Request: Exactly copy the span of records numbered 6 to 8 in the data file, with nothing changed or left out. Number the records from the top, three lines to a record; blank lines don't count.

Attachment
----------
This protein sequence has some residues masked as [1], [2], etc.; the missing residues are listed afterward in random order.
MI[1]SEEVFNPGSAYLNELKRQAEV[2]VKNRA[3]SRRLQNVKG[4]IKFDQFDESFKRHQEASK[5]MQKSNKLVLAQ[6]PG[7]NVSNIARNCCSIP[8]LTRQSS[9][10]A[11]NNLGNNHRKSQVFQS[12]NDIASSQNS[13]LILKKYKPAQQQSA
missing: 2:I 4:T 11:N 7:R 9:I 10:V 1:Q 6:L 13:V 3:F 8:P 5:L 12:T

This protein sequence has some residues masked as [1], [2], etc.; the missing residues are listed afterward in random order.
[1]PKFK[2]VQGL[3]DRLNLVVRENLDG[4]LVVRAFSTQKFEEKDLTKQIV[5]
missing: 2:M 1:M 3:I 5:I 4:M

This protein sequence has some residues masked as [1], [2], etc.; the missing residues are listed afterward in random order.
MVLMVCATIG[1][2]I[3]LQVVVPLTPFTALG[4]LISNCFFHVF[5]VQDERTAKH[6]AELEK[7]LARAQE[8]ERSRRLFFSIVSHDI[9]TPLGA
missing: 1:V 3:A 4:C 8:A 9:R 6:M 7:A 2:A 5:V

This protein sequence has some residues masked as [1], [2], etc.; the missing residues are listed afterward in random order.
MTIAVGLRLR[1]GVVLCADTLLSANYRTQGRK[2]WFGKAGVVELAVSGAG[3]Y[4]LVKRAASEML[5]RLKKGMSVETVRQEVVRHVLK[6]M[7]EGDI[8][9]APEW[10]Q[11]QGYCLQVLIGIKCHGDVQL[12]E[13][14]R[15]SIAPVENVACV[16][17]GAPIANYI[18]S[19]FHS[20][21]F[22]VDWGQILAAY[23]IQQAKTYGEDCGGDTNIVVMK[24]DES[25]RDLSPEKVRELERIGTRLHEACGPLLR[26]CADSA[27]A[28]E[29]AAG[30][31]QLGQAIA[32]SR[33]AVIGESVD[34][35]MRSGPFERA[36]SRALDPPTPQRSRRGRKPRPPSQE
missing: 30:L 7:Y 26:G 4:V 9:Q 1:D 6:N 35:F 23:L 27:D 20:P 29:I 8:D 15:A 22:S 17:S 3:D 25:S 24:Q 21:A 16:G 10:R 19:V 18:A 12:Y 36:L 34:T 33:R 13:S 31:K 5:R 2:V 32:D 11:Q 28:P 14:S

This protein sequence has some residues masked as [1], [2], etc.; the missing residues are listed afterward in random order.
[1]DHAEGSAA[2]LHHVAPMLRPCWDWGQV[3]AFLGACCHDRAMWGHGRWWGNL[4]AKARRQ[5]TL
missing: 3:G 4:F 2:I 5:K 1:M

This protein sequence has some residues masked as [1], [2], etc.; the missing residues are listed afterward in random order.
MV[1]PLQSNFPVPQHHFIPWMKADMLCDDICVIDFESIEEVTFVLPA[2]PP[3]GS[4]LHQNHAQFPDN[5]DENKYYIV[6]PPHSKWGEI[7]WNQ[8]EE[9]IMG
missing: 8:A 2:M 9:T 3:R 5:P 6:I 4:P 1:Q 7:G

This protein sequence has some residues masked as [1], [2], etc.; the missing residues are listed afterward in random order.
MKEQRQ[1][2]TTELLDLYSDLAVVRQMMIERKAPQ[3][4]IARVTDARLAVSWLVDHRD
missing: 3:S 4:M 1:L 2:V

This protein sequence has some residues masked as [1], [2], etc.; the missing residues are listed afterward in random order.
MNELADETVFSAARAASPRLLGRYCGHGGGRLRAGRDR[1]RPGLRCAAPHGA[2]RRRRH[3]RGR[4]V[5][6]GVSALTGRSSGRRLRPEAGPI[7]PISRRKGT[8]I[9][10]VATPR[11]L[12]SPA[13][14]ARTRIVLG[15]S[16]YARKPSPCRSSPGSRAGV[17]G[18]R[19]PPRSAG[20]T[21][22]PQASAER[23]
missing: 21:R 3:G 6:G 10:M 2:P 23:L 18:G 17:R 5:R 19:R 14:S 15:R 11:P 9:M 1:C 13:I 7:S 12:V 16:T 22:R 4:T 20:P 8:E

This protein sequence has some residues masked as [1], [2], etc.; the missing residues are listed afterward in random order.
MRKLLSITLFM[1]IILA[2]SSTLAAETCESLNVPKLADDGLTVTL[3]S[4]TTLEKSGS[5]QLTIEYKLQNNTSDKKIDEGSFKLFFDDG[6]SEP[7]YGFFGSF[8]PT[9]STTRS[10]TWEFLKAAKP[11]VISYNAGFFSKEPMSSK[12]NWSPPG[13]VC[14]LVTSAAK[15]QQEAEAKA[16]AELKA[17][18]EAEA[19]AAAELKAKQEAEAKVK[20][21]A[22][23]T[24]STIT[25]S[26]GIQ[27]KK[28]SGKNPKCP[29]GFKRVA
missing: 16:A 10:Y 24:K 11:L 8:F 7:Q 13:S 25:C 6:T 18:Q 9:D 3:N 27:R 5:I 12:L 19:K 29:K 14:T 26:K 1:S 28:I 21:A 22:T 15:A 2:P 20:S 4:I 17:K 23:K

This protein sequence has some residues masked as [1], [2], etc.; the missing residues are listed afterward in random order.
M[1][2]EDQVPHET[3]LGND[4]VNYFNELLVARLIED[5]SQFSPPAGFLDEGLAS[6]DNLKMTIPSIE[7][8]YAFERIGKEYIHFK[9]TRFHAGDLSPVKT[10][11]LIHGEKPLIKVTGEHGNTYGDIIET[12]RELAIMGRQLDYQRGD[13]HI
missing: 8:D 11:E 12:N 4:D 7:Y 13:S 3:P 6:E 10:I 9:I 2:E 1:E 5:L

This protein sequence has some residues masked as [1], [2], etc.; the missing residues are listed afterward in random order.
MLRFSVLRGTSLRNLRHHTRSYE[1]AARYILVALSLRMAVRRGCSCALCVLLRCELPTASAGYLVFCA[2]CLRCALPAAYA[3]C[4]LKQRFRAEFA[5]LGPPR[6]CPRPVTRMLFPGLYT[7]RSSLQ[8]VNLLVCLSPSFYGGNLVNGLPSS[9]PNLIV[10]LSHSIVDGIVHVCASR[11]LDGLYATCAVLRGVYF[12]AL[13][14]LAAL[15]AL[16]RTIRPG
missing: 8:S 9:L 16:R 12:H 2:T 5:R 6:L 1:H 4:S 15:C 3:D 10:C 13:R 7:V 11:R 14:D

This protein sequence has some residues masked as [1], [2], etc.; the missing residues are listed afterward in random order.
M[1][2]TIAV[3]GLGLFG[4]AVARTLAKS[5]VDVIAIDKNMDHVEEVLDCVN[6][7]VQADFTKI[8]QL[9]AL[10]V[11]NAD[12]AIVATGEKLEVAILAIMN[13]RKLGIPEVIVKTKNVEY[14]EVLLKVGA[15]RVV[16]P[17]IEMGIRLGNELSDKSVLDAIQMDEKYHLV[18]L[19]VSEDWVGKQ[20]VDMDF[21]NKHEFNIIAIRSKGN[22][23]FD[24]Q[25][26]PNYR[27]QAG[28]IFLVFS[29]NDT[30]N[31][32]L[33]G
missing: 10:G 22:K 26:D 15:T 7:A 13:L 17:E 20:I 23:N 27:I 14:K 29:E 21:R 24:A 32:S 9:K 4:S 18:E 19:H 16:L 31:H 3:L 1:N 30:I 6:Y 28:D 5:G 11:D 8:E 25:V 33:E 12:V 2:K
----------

This protein sequence has some residues masked as [1], [2], etc.; the missing residues are listed afterward in random order.
MV[1]PLQSNFPVPQHHFIPWMKADMLCDDICVIDFESIEEVTFVLPA[2]PP[3]GS[4]LHQNHAQFPDN[5]DENKYYIV[6]PPHSKWGEI[7]WNQ[8]EE[9]IMG
missing: 8:A 2:M 9:T 3:R 5:P 6:I 4:P 1:Q 7:G

This protein sequence has some residues masked as [1], [2], etc.; the missing residues are listed afterward in random order.
MKEQRQ[1][2]TTELLDLYSDLAVVRQMMIERKAPQ[3][4]IARVTDARLAVSWLVDHRD
missing: 3:S 4:M 1:L 2:V

This protein sequence has some residues masked as [1], [2], etc.; the missing residues are listed afterward in random order.
MNELADETVFSAARAASPRLLGRYCGHGGGRLRAGRDR[1]RPGLRCAAPHGA[2]RRRRH[3]RGR[4]V[5][6]GVSALTGRSSGRRLRPEAGPI[7]PISRRKGT[8]I[9][10]VATPR[11]L[12]SPA[13][14]ARTRIVLG[15]S[16]YARKPSPCRSSPGSRAGV[17]G[18]R[19]PPRSAG[20]T[21][22]PQASAER[23]
missing: 21:R 3:G 6:G 10:M 2:P 23:L 18:G 17:R 5:R 19:R 14:S 15:R 11:P 9:M 1:C 13:I 7:S 12:V 16:T 22:R 4:T 20:P 8:E